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Student issues are real this election

Youth apathy may not be real, but the government's apathy to addressing our issues certainly is.

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Laura Cutmore is a (paid) intern at the Canadian Federation of Students-Nova Scotia. She’s also a graduate student at Dalhousie University, co-director of the Dalhousie Student Union Sustainability Office and an organizer with Divest Dal. Find out more about the #VoteEducation campaign at voteeducation.ca and get updates through @cfsns on Twitter, Facebook - and Instagram. - SUBMITTED
  • SUBMITTED
  • Laura Cutmore is a (paid) intern at the Canadian Federation of Students-Nova Scotia. She’s also a graduate student at Dalhousie University, co-director of the Dalhousie Student Union Sustainability Office and an organizer with Divest Dal. Find out more about the #VoteEducation campaign at voteeducation.ca and get updates through @cfsns on Twitter, Facebookand Instagram.

Something I hear over and over is how apathetic students and youth are. As a young person, I am frustrated and insulted by this because I know that it isn’t true. I’ve been working with the Canadian Federation of Students-Nova Scotia and an amazing group of student organizers to help engage young people in the election and ensure that student issues are election issues. I’m certainly not seeing anything akin to apathy amongst this dedicated, passionate group of young people.

Through the Vote Education campaign, students are asking candidates to make real commitments to address student issues, including removing financial barriers to post-secondary education, introducing legislation to combat sexualized violence on campus, immediately providing Medical Services Insurance for international students, eliminating the inexperienced minimum wage and unpaid internships and implementing fixed election dates.

Students know that an accessible system of post-secondary education does not just benefit us, but benefits everyone. What’s going to happen to the province once this generation of students, burdened by massive amounts of student debt, is unable to buy houses or start families? That is why we’re encouraging all Nova Scotians—not just students—to vote for candidates that support student issues. We know that these changes are a necessary part of our collective future. Does this sound apathetic to you?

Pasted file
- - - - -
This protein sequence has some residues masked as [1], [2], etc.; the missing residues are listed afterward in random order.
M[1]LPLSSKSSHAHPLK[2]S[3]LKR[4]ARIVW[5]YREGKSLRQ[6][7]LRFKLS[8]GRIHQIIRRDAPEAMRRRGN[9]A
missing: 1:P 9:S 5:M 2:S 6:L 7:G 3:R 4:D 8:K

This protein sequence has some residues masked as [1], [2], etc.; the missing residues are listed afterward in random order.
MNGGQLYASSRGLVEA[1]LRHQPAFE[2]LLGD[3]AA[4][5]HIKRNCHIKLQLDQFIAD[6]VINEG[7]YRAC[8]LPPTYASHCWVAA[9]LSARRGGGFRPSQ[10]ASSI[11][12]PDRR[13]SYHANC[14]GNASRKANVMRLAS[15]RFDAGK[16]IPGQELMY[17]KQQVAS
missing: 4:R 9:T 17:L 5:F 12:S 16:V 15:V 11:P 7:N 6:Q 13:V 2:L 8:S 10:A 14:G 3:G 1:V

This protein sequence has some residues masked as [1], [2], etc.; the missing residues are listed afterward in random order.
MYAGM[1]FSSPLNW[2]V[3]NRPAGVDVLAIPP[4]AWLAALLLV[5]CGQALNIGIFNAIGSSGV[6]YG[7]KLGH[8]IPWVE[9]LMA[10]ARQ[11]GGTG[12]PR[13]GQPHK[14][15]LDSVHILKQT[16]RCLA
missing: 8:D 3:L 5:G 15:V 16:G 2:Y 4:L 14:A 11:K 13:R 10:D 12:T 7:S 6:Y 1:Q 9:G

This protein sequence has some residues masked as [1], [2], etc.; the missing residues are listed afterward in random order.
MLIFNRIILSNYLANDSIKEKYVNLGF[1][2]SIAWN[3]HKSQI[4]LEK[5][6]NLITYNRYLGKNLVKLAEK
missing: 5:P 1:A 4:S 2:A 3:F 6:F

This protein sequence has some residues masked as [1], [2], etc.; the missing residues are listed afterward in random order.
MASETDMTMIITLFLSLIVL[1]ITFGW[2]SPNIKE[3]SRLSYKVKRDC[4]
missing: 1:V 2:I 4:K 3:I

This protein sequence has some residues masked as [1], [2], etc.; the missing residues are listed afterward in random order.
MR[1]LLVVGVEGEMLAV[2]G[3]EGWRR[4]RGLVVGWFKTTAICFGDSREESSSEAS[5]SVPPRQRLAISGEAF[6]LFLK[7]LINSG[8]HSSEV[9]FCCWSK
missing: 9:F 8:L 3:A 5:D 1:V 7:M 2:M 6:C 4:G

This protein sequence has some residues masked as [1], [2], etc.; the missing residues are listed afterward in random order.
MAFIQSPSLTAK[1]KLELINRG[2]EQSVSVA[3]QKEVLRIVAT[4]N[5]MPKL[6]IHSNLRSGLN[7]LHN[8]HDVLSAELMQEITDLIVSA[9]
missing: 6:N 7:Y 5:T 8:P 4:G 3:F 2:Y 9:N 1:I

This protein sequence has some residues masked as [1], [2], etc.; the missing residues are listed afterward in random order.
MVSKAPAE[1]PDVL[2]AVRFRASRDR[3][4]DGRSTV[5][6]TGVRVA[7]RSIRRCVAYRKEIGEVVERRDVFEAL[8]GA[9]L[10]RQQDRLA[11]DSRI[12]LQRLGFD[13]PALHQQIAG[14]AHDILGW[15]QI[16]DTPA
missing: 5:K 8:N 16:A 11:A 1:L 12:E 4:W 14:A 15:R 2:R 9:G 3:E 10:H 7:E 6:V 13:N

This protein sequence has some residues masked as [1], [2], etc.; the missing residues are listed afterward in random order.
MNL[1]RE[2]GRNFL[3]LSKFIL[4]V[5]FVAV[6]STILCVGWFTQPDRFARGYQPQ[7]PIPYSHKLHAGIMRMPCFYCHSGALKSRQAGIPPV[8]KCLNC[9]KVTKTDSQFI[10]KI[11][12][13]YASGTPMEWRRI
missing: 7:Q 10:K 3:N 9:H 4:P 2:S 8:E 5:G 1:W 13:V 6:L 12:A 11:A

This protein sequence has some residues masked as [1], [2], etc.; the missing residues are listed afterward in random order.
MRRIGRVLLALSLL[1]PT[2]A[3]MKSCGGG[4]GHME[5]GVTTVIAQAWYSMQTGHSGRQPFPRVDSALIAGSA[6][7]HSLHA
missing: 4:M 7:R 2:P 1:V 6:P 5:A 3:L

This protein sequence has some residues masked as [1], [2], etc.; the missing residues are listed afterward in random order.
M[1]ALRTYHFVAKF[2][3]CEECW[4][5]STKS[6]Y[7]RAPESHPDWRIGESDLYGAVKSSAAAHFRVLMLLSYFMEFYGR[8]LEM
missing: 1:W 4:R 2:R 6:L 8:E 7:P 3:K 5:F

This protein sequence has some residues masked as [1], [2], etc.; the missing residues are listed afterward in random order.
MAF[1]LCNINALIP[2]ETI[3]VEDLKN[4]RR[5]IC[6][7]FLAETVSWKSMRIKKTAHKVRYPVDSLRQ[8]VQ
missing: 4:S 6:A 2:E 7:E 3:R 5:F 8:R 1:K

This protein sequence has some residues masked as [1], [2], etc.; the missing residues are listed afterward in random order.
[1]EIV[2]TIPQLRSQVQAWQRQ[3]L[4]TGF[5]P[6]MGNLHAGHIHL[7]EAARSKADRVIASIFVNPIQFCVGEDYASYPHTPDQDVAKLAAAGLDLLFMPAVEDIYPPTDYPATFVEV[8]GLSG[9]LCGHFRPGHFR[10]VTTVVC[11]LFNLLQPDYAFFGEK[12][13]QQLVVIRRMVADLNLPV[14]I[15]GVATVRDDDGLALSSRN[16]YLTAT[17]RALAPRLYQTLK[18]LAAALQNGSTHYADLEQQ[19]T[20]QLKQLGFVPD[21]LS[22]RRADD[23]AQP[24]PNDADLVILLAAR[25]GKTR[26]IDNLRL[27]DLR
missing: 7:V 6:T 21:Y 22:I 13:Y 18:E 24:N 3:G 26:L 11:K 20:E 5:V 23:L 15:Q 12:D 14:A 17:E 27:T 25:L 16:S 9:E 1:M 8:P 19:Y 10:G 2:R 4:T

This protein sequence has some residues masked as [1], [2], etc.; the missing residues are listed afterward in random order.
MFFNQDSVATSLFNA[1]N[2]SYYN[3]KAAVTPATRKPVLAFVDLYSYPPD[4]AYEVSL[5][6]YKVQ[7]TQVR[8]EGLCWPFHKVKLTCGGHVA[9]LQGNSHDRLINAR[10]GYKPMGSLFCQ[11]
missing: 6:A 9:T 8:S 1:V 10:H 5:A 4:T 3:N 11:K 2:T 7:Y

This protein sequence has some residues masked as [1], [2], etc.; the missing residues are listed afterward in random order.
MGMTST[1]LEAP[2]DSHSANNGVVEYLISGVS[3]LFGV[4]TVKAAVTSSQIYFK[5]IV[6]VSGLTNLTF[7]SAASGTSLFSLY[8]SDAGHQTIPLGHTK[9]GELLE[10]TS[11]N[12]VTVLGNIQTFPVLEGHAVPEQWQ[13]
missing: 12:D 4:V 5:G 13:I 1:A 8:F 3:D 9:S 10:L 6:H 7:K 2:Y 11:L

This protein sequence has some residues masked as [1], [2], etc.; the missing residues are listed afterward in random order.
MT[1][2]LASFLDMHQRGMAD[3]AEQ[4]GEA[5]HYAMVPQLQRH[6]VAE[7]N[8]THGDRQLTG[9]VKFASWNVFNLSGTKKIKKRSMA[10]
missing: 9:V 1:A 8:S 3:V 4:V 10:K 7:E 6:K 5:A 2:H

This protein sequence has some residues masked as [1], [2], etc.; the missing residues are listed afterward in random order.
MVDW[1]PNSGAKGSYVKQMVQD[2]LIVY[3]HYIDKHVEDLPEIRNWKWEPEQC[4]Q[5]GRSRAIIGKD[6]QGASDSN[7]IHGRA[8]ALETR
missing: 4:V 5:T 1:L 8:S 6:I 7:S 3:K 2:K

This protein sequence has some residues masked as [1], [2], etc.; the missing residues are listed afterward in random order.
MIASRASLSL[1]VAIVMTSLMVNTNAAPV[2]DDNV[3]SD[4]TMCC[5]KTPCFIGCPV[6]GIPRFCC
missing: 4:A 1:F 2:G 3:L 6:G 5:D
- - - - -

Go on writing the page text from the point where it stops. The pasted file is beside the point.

I won’t deny that historically, youth voter turnout has been lower than other age groups. But there are real and complex reasons for this that cannot be conflated with apathy. Aside from logistical barriers such as frequent relocation that make it challenging for young people to vote, student and youth issues have long been ignored or dismissed by all levels of government.

Social movements are alive with the energy and power of young people. From the fight for free education to combatting rape culture to Black Lives Matter to pushing for fossil fuel divestment—young people are leaders in so many struggles for social justice today. Last October, I joined 99 engaged young people at Climate 101, where we participated in a mass act of civil disobedience on Parliament Hill to protest the Kinder Morgan Trans Mountain pipeline. Young people care about creating a safer and more just world for each other and future generations. That’s why anti-racism, reconciliation, gender justice, climate justice and accessible education are so central to the work young people do.

Youth apathy may not be real, but the government’s apathy to addressing our issues certainly is. Students in Nova Scotia have seen government after government ignore our demands for lower tuition and better youth jobs, shirk their responsibility to pursue a respectful nation-to-nation relationship with the Mi’kmaq nation, and refuse to support ambitious policy to fight climate change. Young people are passionately engaged in social movements, but so often our obstacles are the very governments who ignore our voices and then come asking for our votes.

I’m going to #VoteEducation because young people deserve a government that cares about creating a just society for all of us as much as we do. I hope you’ll join me.

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